Written by Dave
Our neighbours in camp performed about as to be expected overnight. Somewhere around 11PM, they finally turned their radio off. Both of us slept fitfully until then. I woke up at 10:30 and started to go over to tell them to turn it off but paused, fell back asleep, only to wake up next at 5:15 – so really, other than being inconsiderate, the radio was not that loud. Nancy was awake for most of it – that’s how I know when it became quiet. I’m trying not to sound overly curmudgeonly here, but the sound of the ocean and bird song were wonderful in the morning. I have to ask again, if you’re not going to pay any attention to what’s happening in the woods, why bother camping in the woods at all? Why not just set the tent up in your own back yard?
We wanted to make the 9AM ferry at Tea Gardens (@ 25k) so we were up early, having a quick peanut butter and jelly sandwich on the way out of camp. As we left, we were surprised to run into Suze and Sam, the same couple who gave us the wine and shared their campfire up on Barrington Tops a few days back. They were also up early, making a run from the “bogans” – their term, not ours. Back to the radio kids one last time – as Nancy and I sat eating dinner last night, they actually came over and offered us water. We had our drinkable but brownish water from Bombah Point sitting in front of our tent. They saw this, had several large containers of city water and were nice enough to come over – just goes to show you – we shouldn’t be overly judgemental! (If it weren’t for the bloody radio!).
Anyway, we had a fast ride out to Tea Gardens, making the ferry in plenty of time. Nancy mentioned that we might be riding a little too fast for a bike tour at one point but she hung onto my wheel the whole way there. The road is lined by heaps more red gums – had we ridden slower, you’d get even more red gum photo overload.
The ferry was pretty full but we got our bikes on without issue. We had to remove all the bags and they strapped the bikes on the top but everyone was pretty relaxed about us taking up so much room. The ride to Nelson Bay took a little over an hour – it was smooth and uneventful – just how Nancy likes her ferries. We didn’t see any of the famous Nelson Bay dolphins, but saw heaps of pelicans.
We were still not sure if we were going to ride all the way home or stop in Anna Bay, so what else to do in Nelson Bay but stop for a proper coffee and second brekkie. Refreshed, we left there about 11:30 agreeing to call in on Birubi Campground in Anna Bay and see if they would fit us in, even though they had not responded to the note we sent them. A short 14k later we arrived, but our hopes were dashed. They had several “NO” signs and even though they were very nice, they had just no way to fit us in. We sort of gave up on finding a place on such a busy holiday and headed out with full intentions of making our way towards Newcastle.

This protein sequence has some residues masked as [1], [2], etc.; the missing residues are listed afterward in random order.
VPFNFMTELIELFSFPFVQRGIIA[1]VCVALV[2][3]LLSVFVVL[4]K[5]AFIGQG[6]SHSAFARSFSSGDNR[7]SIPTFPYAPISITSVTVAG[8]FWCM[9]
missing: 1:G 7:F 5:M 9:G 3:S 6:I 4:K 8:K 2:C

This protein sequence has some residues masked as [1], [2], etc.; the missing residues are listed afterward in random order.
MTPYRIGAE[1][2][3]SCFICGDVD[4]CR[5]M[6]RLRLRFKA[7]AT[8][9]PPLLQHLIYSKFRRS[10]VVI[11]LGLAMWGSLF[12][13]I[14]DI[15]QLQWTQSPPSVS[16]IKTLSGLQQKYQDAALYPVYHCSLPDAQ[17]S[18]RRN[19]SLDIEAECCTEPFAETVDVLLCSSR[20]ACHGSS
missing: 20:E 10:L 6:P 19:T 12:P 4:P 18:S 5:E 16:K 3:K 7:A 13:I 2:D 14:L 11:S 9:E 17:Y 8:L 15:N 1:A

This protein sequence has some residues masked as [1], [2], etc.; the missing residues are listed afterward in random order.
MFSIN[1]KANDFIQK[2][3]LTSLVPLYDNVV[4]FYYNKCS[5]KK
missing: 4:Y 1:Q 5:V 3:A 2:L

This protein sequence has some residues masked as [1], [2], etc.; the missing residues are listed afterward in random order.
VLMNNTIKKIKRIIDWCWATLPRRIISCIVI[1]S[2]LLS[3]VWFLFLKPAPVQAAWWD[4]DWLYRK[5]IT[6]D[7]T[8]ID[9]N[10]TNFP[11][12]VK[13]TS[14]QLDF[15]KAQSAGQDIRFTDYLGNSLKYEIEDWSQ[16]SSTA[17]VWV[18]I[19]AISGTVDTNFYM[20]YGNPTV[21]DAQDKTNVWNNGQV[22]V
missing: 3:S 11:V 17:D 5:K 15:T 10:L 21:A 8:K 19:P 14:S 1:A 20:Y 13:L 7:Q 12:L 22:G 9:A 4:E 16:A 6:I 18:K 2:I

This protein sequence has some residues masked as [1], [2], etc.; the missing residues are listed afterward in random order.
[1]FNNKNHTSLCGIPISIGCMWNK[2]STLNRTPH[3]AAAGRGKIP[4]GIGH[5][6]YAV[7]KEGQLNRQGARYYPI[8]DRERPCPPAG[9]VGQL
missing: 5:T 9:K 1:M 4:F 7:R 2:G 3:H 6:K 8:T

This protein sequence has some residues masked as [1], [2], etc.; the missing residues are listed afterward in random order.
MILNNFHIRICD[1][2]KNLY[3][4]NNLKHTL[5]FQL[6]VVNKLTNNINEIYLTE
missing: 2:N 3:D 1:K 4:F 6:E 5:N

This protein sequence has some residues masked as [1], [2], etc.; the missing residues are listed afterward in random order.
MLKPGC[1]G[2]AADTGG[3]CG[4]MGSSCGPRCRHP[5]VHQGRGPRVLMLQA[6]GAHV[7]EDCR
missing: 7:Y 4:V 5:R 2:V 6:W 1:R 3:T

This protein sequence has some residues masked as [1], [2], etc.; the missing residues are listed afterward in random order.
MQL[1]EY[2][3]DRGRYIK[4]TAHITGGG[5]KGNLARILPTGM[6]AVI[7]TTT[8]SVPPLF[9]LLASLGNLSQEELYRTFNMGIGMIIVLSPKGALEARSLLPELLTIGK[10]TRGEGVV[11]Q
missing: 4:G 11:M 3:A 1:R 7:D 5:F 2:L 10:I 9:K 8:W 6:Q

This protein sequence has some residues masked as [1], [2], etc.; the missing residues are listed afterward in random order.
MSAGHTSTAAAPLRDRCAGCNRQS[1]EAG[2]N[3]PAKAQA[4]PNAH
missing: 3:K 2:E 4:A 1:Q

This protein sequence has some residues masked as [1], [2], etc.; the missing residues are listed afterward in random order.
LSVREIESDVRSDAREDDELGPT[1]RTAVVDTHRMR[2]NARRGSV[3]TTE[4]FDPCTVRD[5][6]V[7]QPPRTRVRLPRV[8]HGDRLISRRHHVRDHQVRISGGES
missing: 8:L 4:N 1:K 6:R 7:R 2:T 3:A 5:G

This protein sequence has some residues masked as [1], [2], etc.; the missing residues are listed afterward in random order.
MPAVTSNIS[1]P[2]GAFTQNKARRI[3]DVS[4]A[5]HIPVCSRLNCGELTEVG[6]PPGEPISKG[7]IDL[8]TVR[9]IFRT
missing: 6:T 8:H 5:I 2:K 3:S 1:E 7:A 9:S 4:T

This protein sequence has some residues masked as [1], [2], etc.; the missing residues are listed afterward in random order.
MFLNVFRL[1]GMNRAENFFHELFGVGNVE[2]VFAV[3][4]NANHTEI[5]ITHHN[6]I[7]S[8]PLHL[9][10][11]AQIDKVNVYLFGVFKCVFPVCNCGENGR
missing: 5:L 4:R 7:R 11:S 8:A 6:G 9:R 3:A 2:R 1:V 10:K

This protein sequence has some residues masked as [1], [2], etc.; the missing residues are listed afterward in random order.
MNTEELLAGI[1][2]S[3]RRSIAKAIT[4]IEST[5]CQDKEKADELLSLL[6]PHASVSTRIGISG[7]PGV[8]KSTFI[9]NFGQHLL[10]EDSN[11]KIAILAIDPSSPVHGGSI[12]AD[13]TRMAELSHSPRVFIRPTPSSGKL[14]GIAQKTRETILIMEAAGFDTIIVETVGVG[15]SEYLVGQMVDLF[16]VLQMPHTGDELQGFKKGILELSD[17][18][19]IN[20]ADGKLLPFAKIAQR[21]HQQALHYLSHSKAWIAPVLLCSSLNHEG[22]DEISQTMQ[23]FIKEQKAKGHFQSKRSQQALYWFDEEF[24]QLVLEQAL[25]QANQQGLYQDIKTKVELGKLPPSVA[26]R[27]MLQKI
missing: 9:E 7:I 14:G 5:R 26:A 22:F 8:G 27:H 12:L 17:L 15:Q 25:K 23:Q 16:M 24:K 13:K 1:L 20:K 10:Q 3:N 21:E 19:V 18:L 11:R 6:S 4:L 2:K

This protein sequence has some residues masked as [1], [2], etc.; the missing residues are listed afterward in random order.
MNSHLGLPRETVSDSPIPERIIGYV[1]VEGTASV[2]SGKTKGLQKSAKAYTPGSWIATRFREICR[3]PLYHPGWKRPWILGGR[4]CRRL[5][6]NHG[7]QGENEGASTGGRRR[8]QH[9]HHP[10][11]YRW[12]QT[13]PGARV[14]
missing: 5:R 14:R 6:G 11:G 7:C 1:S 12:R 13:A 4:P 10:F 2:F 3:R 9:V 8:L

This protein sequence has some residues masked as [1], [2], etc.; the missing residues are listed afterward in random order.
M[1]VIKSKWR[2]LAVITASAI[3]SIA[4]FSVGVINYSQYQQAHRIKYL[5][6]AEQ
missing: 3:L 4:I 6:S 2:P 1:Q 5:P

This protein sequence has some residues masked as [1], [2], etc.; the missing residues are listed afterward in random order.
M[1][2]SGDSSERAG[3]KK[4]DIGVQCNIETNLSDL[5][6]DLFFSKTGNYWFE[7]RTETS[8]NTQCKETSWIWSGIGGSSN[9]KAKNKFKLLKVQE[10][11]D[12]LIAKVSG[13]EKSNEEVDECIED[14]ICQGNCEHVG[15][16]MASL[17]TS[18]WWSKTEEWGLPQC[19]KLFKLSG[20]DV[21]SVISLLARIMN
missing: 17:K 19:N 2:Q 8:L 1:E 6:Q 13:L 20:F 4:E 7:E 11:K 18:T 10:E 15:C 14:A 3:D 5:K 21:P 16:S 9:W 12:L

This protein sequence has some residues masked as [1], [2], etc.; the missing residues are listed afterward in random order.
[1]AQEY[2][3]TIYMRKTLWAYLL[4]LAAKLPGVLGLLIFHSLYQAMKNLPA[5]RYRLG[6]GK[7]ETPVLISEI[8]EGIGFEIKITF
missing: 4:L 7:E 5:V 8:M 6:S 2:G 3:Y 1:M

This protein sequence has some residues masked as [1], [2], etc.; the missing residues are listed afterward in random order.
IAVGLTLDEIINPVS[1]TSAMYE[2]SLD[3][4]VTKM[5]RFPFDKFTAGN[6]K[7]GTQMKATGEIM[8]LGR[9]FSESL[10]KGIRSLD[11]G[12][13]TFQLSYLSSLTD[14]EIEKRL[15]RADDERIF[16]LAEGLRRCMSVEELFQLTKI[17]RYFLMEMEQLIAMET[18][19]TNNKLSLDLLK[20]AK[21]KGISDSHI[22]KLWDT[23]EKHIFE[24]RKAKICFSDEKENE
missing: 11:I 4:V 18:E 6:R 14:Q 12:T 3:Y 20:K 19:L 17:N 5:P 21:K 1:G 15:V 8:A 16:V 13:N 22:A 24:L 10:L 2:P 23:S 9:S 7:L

About 2k down the road, we passed The Emerald Tiki park. There happened to be a what looked like a caretaker out front. By now, we’d pretty much reduced ourselves to rolling past camps yelling out “got room?”, without even stopping, as the owners shouted “No”. Well, The Emerald Tiki turned out to be a completely different story. The caretaker turned out to be the owner, a new owner at that. For the past 15 years, the old owners only let “residents” stay over the holiday period – because they hated being overrun by crowds. The new owners are keen to make more of the park but lacking a longer history of folks stopping meant that they had room for us. They also have nice grassy pitches, supper clean and new bathroom blocks and the deal clincher a “special party” for NYE.
It turns out that there is a large group of Portuguese families that have a big cook-up every NYE. The story is that for a few bucks per person, you can join in. Apparently they have a special recipe for cooking the meat, with bay leaves from the camp grounds being key ingredient. We were really over riding the busy Nelson Bay NYE traffic – knowing that not everyone would be sober – and knowing that tomorrow morning there will be zero traffic. So we called it a day. Later, I rode the 2k back to the Anna Bay bottle shop for some evening refreshment and snacks – we are now sitting in the shade watching the comings and goings of camp. Everyone is very friendly and seems to be gearing up for a big night. Nancy is reading, sliding further down in her chair by the minute. I’m not placing any bets but if she makes it to 10PM, I’ll be surprised. Probably depends a little on the Portuguese and how hard they go. I talked to an old guy by the BBQ area earlier. His English was not great and I think he’d seen his share of NYEs. All the same, he was clearly looking forward to the evenings proceedings. Film and reports tomorrow.